Just For Laughs gets all relationshippy on us
By Brianne Hogan
You probably recognize Godfrey. You’ve caught him in Zoolander and Comedy Central, and more recently, he’s appeared on Louie. A regular on the comedy circuit in New York, he’s bringing his stand-up to Toronto with the Just for Laughs Comedy Tour: Relationship Edition, which is going down tonight at Massey Hall. We chatted with him about the comedy crowds in Canada and — what else? — relationships. Just don’t call him a ladies’ man.
You’re doing the JFL Relationship tour. Why you? What makes you a relationship expert?
I’m not an expert. Because Jim Breuer’s married, Tom Papa’s married, I’m in a relationship, we just know what it’s like to be in a relationship. It’s not easy. I’m not an expert because I’ve been in [a relationship] for seven years, but if that makes me an expert, so be it. I don’t claim to be an expert. Shit, I’m not perfect. A lot of experts are the ones who are divorced. They write books and all that.
You’re labelled as a ladies man for the tour (even though you have a long-time girlfriend). What’s up with that?
I am not a ladies man. I’m going to ask them to change that. I have no clue.
You have a degree in psychology. Does that come into play at all with your comedy and your stance on relationships?
With comedy, no. [Laughs.] Nope. There’s no recipe, nothing — just make people laugh, you know what I mean? You get better at judging audiences as you experiment with comedy. There’s no method. You don’t do that. You just kind of feel it out with experience. I think that makes a lot of sense. I’m not going to lie to you: “Yeah, I use that theory” — I don’t. I’ve just done [comedy] for a long time. That’s it.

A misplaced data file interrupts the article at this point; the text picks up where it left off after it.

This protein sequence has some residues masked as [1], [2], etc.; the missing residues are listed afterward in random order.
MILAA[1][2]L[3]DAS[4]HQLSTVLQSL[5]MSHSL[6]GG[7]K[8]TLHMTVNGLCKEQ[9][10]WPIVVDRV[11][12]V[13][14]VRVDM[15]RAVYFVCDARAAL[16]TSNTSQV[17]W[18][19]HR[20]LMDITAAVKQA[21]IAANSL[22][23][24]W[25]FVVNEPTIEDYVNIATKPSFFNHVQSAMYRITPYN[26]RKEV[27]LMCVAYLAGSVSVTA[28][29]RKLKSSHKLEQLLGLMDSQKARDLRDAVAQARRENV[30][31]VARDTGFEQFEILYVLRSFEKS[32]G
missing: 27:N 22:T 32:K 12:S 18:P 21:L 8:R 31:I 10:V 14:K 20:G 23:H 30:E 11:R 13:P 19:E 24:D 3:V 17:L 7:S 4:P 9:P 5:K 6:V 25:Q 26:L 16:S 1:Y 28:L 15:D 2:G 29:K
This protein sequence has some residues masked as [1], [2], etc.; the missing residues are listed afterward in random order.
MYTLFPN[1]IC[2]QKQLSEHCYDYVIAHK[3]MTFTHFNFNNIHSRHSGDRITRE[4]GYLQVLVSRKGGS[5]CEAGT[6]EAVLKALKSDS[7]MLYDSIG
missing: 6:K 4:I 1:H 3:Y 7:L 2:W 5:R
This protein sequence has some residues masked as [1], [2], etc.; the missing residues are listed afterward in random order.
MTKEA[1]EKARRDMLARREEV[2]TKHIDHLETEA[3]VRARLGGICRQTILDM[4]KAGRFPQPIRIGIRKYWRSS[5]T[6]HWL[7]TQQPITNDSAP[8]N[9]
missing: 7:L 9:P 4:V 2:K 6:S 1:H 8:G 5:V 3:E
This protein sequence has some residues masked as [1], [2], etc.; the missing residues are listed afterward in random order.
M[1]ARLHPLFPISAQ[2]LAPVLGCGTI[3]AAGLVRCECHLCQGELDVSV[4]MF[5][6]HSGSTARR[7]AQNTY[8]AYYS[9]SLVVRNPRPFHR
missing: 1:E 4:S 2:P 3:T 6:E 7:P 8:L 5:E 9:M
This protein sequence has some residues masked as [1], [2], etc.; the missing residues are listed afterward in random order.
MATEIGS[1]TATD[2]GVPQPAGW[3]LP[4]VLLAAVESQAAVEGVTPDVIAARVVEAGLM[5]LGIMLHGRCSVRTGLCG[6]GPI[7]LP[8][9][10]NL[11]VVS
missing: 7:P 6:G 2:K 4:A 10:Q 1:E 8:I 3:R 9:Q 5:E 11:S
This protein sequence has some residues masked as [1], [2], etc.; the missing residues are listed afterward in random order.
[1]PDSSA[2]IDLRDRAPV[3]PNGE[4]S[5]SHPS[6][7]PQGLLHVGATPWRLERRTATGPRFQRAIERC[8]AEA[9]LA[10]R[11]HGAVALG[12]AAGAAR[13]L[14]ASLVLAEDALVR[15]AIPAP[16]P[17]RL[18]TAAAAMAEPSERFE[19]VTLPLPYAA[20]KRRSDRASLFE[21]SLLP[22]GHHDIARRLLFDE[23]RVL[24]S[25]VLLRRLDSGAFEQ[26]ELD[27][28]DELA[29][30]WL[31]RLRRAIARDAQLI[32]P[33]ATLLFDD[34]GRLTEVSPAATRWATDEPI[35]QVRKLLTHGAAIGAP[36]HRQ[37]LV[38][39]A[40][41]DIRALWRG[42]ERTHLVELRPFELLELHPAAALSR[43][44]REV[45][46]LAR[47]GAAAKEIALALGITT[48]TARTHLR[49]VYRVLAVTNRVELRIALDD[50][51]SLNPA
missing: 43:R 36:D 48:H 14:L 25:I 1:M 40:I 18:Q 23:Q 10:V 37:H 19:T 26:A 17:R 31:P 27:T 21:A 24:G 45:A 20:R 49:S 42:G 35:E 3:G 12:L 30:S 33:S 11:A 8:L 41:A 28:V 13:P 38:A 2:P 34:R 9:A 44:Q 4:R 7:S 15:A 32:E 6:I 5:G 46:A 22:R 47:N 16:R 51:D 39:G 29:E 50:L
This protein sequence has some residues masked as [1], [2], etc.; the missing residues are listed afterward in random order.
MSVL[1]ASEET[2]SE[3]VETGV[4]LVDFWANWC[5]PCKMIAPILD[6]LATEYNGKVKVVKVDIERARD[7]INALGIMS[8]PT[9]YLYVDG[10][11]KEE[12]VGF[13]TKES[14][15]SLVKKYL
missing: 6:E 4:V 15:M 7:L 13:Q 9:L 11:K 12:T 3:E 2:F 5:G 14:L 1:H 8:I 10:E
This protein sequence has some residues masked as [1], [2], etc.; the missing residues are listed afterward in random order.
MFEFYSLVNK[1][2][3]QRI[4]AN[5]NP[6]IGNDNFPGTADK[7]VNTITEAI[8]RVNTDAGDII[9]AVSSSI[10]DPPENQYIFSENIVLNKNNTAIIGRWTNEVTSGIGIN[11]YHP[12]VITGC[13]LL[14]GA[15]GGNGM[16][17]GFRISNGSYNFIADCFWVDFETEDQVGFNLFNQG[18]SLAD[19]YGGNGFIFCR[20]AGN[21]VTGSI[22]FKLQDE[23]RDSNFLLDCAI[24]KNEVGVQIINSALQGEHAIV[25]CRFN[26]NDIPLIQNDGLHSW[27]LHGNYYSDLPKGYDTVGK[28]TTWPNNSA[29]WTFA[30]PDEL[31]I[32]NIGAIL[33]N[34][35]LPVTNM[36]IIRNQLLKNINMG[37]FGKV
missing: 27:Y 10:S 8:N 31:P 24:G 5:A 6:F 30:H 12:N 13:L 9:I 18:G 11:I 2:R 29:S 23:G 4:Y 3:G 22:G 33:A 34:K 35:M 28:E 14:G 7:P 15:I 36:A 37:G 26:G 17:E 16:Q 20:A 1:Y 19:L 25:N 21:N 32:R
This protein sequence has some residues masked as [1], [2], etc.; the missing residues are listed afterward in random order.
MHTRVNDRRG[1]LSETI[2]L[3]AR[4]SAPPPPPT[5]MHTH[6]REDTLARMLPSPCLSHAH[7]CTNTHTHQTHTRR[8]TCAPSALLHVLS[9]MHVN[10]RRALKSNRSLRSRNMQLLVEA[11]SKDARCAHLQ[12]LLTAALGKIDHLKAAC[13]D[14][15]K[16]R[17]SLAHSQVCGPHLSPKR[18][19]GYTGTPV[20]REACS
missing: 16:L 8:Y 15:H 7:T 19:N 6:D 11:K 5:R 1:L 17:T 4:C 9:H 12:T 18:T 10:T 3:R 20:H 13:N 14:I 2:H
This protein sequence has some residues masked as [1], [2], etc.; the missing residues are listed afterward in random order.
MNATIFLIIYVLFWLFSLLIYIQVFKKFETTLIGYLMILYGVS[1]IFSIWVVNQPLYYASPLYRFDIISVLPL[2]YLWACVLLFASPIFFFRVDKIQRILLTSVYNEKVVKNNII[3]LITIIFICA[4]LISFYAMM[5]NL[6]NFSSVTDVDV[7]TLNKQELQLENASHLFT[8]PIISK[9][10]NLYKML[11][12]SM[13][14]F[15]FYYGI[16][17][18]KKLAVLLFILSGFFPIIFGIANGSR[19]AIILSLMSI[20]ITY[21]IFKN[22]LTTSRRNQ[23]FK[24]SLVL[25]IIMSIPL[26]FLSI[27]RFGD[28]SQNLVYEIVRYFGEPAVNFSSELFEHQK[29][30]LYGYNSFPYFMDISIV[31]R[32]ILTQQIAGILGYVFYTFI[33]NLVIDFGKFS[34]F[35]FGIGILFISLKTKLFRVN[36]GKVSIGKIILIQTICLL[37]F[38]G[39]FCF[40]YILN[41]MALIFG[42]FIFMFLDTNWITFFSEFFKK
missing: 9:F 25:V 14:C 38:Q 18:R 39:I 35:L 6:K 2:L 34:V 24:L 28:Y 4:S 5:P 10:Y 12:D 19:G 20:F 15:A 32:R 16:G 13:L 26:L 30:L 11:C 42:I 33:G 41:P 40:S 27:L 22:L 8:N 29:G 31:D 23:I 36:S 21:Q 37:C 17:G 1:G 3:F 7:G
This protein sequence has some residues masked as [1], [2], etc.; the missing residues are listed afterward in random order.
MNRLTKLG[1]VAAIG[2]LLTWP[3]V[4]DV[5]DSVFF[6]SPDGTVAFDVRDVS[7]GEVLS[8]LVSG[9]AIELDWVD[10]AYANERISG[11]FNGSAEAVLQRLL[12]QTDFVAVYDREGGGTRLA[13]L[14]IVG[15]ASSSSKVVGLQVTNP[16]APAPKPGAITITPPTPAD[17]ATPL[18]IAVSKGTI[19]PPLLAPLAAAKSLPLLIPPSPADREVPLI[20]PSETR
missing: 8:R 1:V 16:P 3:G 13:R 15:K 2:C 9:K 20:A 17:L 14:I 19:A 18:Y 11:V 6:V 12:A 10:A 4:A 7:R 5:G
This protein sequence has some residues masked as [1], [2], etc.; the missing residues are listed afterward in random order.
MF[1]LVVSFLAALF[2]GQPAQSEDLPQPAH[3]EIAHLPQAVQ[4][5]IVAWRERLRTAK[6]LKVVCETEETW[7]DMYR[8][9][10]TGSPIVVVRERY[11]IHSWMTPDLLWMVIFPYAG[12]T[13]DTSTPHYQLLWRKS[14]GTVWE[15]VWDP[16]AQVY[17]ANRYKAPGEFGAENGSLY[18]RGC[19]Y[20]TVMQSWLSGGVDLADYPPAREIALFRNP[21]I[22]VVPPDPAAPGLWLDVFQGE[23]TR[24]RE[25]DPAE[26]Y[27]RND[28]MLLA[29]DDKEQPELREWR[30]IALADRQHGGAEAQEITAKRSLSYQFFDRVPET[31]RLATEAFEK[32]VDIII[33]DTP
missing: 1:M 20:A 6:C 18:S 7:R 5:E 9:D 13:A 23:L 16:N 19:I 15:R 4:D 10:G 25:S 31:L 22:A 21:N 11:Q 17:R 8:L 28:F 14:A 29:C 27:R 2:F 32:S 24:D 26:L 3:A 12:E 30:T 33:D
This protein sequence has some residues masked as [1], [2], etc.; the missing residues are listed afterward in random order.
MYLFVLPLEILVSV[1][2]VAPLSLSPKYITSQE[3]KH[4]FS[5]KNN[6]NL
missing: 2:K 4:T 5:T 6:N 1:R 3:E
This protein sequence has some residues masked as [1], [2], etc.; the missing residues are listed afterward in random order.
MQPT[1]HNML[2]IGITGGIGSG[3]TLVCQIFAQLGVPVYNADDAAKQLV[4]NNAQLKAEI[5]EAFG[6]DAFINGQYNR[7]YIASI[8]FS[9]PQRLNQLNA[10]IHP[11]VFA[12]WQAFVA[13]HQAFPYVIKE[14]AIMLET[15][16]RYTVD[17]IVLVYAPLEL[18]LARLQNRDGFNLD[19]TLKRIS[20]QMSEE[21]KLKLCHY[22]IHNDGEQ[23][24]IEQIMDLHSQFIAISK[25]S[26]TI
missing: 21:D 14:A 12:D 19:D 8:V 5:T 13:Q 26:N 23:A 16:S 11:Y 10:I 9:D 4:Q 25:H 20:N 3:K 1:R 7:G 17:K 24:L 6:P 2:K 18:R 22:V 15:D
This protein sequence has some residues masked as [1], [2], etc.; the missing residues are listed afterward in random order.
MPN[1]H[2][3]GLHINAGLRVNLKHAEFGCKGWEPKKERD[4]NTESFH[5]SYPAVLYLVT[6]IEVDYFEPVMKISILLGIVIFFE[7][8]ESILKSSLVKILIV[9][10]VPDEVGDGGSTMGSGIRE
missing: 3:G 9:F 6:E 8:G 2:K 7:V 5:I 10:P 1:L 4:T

Why are relationships so funny?
Because relationships are kind of stupid to me. I just think men and women are so different and we’ll never get over our differences. We’re just different kinds of animals; there will always be conflict — that’s how we mate and stuff. It’s so funny how there are always the same issues. It’s the never-ending battle. The battle of the sexes is real. That’s what makes it so funny — we think we have all these solutions, but it’s the same problems over and over. There are never going to be different problems. It’s never going to change.
You live in NYC. Dating can be hard living in a big city. How did you meet your girlfriend?
I just met her normally. It wasn’t website stuff, it was natural. You meet someone, exchange numbers, you talk to them over a period of time. It was a natural way — the way you should do that. You have a nice conversation, then you get to know them more. It was very normal. New York is for single people, but eventually you meet someone. You meet them, you break up. It’s a single city, but there’s a lot of people together.
You’ve performed in both Toronto and Montreal. How did you like your time there?
I like Toronto and Montreal. I like Toronto because of the ethnicity. It’s a good mix, I like that. Montreal is pretty cool, too. Toronto is hipper. Montreal is European, I kinda dig that.
How are the crowds different in Canada?
I’ve been performing in Canada for the past seven or eight years. They will be pretty sensitive when you push the envelope. They like edge, but they don’t. When you do some racist shit, they get all weirded out. They get all sensitive. Other than that, they’re the same. They kinda like the elephant in the room thing. They don’t mind it being there. Just don’t bring it up.
What’s your act going to be like?
I don’t know. It depends. I’ll change it up. I like to surprise myself. Who knows?
What’s next for you?
A show with Shaquille O’Neal. It’s called Upload with Shaquille O’Neal — it’s like Tosh.0. It’s me, Shaq and Gary Owen. We make fun of videos and do some sketches. It’ll come out in the New Year, 2013. It should be fun.
Just for Laughs Comedy Tour 2012, Nov. 9, Massey Hall, 7:30 p.m.